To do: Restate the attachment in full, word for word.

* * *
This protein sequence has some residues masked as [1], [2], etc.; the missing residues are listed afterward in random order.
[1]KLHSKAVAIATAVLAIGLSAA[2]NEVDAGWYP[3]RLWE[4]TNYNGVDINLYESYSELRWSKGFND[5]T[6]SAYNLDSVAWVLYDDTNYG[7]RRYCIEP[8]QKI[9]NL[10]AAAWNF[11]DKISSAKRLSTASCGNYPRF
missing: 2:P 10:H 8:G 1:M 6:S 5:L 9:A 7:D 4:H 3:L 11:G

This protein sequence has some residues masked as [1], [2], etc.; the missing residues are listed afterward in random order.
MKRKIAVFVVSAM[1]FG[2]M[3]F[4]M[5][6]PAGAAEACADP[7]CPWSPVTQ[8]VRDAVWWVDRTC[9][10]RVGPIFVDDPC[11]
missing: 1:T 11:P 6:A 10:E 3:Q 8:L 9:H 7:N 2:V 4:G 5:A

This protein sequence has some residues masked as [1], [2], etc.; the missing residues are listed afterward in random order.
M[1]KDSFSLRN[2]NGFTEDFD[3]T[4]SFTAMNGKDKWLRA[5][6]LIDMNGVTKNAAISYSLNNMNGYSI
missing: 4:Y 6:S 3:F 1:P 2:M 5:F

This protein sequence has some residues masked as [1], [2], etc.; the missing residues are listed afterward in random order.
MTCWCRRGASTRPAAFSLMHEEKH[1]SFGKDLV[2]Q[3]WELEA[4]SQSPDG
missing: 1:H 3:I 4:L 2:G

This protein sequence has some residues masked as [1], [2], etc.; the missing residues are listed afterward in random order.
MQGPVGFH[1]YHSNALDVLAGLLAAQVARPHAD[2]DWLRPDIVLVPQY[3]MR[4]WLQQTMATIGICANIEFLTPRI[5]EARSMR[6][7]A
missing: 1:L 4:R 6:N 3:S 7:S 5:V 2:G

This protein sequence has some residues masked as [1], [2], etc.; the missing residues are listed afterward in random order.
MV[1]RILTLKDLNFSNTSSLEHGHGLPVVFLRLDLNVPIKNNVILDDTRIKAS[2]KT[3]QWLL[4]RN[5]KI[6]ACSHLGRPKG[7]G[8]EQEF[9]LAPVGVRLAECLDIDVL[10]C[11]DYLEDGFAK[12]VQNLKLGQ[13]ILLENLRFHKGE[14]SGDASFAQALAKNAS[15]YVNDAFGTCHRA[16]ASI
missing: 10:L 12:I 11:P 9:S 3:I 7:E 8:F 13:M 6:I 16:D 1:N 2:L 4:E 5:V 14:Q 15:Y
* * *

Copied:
This protein sequence has some residues masked as [1], [2], etc.; the missing residues are listed afterward in random order.
[1]KLHSKAVAIATAVLAIGLSAA[2]NEVDAGWYP[3]RLWE[4]TNYNGVDINLYESYSELRWSKGFND[5]T[6]SAYNLDSVAWVLYDDTNYG[7]RRYCIEP[8]QKI[9]NL[10]AAAWNF[11]DKISSAKRLSTASCGNYPRF
missing: 2:P 10:H 8:G 1:M 6:S 5:L 9:A 7:D 4:H 3:L 11:G

This protein sequence has some residues masked as [1], [2], etc.; the missing residues are listed afterward in random order.
MKRKIAVFVVSAM[1]FG[2]M[3]F[4]M[5][6]PAGAAEACADP[7]CPWSPVTQ[8]VRDAVWWVDRTC[9][10]RVGPIFVDDPC[11]
missing: 1:T 11:P 6:A 10:E 3:Q 8:L 9:H 7:N 2:V 4:G 5:A

This protein sequence has some residues masked as [1], [2], etc.; the missing residues are listed afterward in random order.
M[1]KDSFSLRN[2]NGFTEDFD[3]T[4]SFTAMNGKDKWLRA[5][6]LIDMNGVTKNAAISYSLNNMNGYSI
missing: 4:Y 6:S 3:F 1:P 2:M 5:F

This protein sequence has some residues masked as [1], [2], etc.; the missing residues are listed afterward in random order.
MTCWCRRGASTRPAAFSLMHEEKH[1]SFGKDLV[2]Q[3]WELEA[4]SQSPDG
missing: 1:H 3:I 4:L 2:G

This protein sequence has some residues masked as [1], [2], etc.; the missing residues are listed afterward in random order.
MQGPVGFH[1]YHSNALDVLAGLLAAQVARPHAD[2]DWLRPDIVLVPQY[3]MR[4]WLQQTMATIGICANIEFLTPRI[5]EARSMR[6][7]A
missing: 1:L 4:R 6:N 3:S 7:S 5:V 2:G

This protein sequence has some residues masked as [1], [2], etc.; the missing residues are listed afterward in random order.
MV[1]RILTLKDLNFSNTSSLEHGHGLPVVFLRLDLNVPIKNNVILDDTRIKAS[2]KT[3]QWLL[4]RN[5]KI[6]ACSHLGRPKG[7]G[8]EQEF[9]LAPVGVRLAECLDIDVL[10]C[11]DYLEDGFAK[12]VQNLKLGQ[13]ILLENLRFHKGE[14]SGDASFAQALAKNAS[15]YVNDAFGTCHRA[16]ASI
missing: 10:L 12:I 11:P 9:S 3:I 7:E 8:F 13:M 6:I 16:D 1:N 2:L 4:E 5:V 14:Q 15:Y